An eccentric toymaker's last wish is that his brother takes over the running of the business. The brother is a military General, and is out of touch with toymaking, and out of touch with reality too. The business should really have been given to Leslie, who was much more like his toymaking father. When the General starts making weapons instead of toys, Leslie decides to take action. Written by
The words used by the General in an attempt to stop the rampaging sea creature are "Klaatu, Barada, Nikto", the same words used to command the robot Gort in The Day the Earth Stood Still (1951). Also these were the same words Ash was supposed to use in Army of Darkness prior to picking up the necronomicon. See more »
After the little spy robot gets run over, Patrick Zevo is in the surveillance truck telling the other two guys about tomorrow's meeting with the military leaders. If you watch the red numbers over his right shoulder you'll see them counting upwards until they hit 59:20, then the camera goes to one of the other guys, then back to Patrick Zevo, you see the numbers back down to 59:14 and continue counting up. See more »
I can't even eat. The food keeps touching. I like military plates, I'm a military man, I want a military meal. I want my string beans to be quarantined! I like a little fortress around my mashed potatoes so the meatloaf doesn't invade my mashed potatoes and cause mixing in my plate! I HATE IT when food touches! I'm a military man, you understand that? And don't let your food touch either, please?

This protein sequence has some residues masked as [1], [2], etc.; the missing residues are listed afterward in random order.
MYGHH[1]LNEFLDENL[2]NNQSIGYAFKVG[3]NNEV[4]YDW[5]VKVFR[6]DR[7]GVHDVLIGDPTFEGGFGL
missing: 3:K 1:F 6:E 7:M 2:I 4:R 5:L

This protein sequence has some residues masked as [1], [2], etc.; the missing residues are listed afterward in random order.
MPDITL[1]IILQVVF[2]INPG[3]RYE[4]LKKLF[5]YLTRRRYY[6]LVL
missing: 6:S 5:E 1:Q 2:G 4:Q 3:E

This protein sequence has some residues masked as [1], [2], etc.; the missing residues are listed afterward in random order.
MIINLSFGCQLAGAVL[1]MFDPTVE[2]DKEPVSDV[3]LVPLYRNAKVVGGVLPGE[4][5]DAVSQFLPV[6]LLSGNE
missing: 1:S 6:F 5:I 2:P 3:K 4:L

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They'll analyze them to death, wonder what underlying messages are hidden in the subtext, how much the FX cost, what the actors were thinking, all BEFORE they let the movie begin. I don't think about things like that when watching a movie at first. I just decide if I was entertained or not.
"Toys" uses Williams' natural exuberance and Cusack's looniness to its benefit and make them the most unique characters in a movie that ISN'T about toys as much as it is childhood, life, death and whatever happens to be in between. I especially liked Cusack's comment at her father's funeral about the tin horn.
Gambon plays the "serious-minded" adult who traipses into toyland and decides to declare war. What happens? About what you'd expect. Or maybe not, I dunno. What can you expect in a movie where it makes up its own rules along the way, just like a child at play?
I loved the production design and a lot of toys are just downright cute. Williams' speech to the toys near the end that hybrids Gandhi and Churchill with a little of "Begin the Beguine" is a classic in my book. And Cusack's fate is somewhat of a shock. LL Cool J does a pretty good job as does Gambon. Wright is pretty, as always, and you have to love that down-home accent (and dolphin imitation).
In the end, "Toys" breaks free of the world like the elephant during the end credits, making a world all its own, one where children's rules apply and simply allowing yourself to be a child is the perfect remedy to adulthood. Maybe THAT'S what a lot of people don't understand about this movie.
Nice Job, Barry.
Ten stars and a smoking jacket for "Toys", the movie that proves there's a time and a place for children's things, as long as you don't let growing up spoil it for you.
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